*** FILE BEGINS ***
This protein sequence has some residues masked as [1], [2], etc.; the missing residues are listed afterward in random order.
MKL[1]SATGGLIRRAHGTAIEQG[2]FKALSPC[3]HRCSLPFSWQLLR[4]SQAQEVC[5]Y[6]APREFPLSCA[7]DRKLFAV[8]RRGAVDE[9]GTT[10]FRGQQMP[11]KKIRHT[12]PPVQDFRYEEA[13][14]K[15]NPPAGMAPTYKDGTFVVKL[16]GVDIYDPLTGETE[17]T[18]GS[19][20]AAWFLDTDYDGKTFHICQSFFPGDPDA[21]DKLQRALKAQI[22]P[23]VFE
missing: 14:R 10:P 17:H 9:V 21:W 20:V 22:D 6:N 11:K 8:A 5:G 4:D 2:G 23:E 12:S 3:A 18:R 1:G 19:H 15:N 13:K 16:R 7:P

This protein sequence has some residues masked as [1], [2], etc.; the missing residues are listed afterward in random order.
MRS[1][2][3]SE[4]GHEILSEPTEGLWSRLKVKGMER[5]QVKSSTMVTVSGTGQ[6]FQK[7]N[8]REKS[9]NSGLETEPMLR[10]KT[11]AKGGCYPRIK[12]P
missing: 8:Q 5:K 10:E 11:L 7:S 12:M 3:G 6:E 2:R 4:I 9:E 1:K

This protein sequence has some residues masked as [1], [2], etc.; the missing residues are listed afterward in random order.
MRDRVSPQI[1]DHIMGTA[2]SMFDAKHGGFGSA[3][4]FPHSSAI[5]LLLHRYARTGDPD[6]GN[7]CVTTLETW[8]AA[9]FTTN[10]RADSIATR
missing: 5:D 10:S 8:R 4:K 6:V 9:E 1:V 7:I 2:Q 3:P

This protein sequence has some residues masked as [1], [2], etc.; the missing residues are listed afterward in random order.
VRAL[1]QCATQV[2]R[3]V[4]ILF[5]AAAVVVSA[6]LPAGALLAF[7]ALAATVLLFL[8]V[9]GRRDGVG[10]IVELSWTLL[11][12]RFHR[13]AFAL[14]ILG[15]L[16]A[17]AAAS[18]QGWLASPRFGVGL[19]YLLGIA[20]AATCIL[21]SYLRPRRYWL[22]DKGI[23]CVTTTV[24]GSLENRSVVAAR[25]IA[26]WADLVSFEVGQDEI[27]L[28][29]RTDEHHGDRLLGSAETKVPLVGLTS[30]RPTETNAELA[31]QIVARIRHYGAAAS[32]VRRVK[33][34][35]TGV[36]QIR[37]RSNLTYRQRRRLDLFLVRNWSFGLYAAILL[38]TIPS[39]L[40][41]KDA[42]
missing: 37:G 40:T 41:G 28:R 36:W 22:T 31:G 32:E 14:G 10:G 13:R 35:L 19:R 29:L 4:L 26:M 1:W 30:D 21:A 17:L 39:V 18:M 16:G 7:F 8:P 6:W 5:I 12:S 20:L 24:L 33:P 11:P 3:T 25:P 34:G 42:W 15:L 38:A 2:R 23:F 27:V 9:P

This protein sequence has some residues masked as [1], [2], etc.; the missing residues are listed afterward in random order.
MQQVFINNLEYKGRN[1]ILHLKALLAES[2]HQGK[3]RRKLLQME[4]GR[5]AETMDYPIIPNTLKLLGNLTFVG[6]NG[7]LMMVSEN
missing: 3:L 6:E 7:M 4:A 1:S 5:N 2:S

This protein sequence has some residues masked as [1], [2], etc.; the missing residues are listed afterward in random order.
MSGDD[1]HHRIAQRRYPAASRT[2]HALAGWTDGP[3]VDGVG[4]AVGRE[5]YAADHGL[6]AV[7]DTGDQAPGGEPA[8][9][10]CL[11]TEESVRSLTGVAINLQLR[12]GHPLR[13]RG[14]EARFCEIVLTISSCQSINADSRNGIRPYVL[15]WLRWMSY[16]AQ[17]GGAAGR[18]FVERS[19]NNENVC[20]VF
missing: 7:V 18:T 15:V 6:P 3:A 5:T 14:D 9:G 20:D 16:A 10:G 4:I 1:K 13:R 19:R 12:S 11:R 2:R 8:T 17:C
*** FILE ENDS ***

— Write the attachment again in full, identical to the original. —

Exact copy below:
This protein sequence has some residues masked as [1], [2], etc.; the missing residues are listed afterward in random order.
MKL[1]SATGGLIRRAHGTAIEQG[2]FKALSPC[3]HRCSLPFSWQLLR[4]SQAQEVC[5]Y[6]APREFPLSCA[7]DRKLFAV[8]RRGAVDE[9]GTT[10]FRGQQMP[11]KKIRHT[12]PPVQDFRYEEA[13][14]K[15]NPPAGMAPTYKDGTFVVKL[16]GVDIYDPLTGETE[17]T[18]GS[19][20]AAWFLDTDYDGKTFHICQSFFPGDPDA[21]DKLQRALKAQI[22]P[23]VFE
missing: 14:R 10:P 17:H 9:V 21:W 20:V 22:D 6:N 11:K 8:A 5:G 4:D 2:G 23:E 12:S 3:A 18:R 1:G 19:H 15:N 13:K 16:R 7:P

This protein sequence has some residues masked as [1], [2], etc.; the missing residues are listed afterward in random order.
MRS[1][2][3]SE[4]GHEILSEPTEGLWSRLKVKGMER[5]QVKSSTMVTVSGTGQ[6]FQK[7]N[8]REKS[9]NSGLETEPMLR[10]KT[11]AKGGCYPRIK[12]P
missing: 8:Q 5:K 10:E 11:L 7:S 12:M 3:G 6:E 2:R 4:I 9:E 1:K

This protein sequence has some residues masked as [1], [2], etc.; the missing residues are listed afterward in random order.
MRDRVSPQI[1]DHIMGTA[2]SMFDAKHGGFGSA[3][4]FPHSSAI[5]LLLHRYARTGDPD[6]GN[7]CVTTLETW[8]AA[9]FTTN[10]RADSIATR
missing: 5:D 10:S 8:R 4:K 6:V 9:E 1:V 7:I 2:Q 3:P

This protein sequence has some residues masked as [1], [2], etc.; the missing residues are listed afterward in random order.
VRAL[1]QCATQV[2]R[3]V[4]ILF[5]AAAVVVSA[6]LPAGALLAF[7]ALAATVLLFL[8]V[9]GRRDGVG[10]IVELSWTLL[11][12]RFHR[13]AFAL[14]ILG[15]L[16]A[17]AAAS[18]QGWLASPRFGVGL[19]YLLGIA[20]AATCIL[21]SYLRPRRYWL[22]DKGI[23]CVTTTV[24]GSLENRSVVAAR[25]IA[26]WADLVSFEVGQDEI[27]L[28][29]RTDEHHGDRLLGSAETKVPLVGLTS[30]RPTETNAELA[31]QIVARIRHYGAAAS[32]VRRVK[33][34][35]TGV[36]QIR[37]RSNLTYRQRRRLDLFLVRNWSFGLYAAILL[38]TIPS[39]L[40][41]KDA[42]
missing: 37:G 40:T 41:G 28:R 36:W 22:T 31:G 32:E 14:G 10:G 13:R 35:L 19:R 29:L 4:L 26:M 1:W 30:D 21:A 17:L 39:V 18:M 16:G 7:F 8:P 6:W 5:I 12:S 20:L 24:L 33:P 11:P 3:T 25:P 34:G 42:W 15:L 38:A 2:R 23:F 27:V 9:P

This protein sequence has some residues masked as [1], [2], etc.; the missing residues are listed afterward in random order.
MQQVFINNLEYKGRN[1]ILHLKALLAES[2]HQGK[3]RRKLLQME[4]GR[5]AETMDYPIIPNTLKLLGNLTFVG[6]NG[7]LMMVSEN
missing: 3:L 6:E 7:M 4:A 1:S 5:N 2:S

This protein sequence has some residues masked as [1], [2], etc.; the missing residues are listed afterward in random order.
MSGDD[1]HHRIAQRRYPAASRT[2]HALAGWTDGP[3]VDGVG[4]AVGRE[5]YAADHGL[6]AV[7]DTGDQAPGGEPA[8][9][10]CL[11]TEESVRSLTGVAINLQLR[12]GHPLR[13]RG[14]EARFCEIVLTISSCQSINADSRNGIRPYVL[15]WLRWMSY[16]AQ[17]GGAAGR[18]FVERS[19]NNENVC[20]VF
missing: 7:V 18:T 15:V 6:P 3:A 5:T 14:D 9:G 20:D 16:A 10:G 4:I 1:K 13:R 19:R 12:S 11:R 2:R 8:T 17:C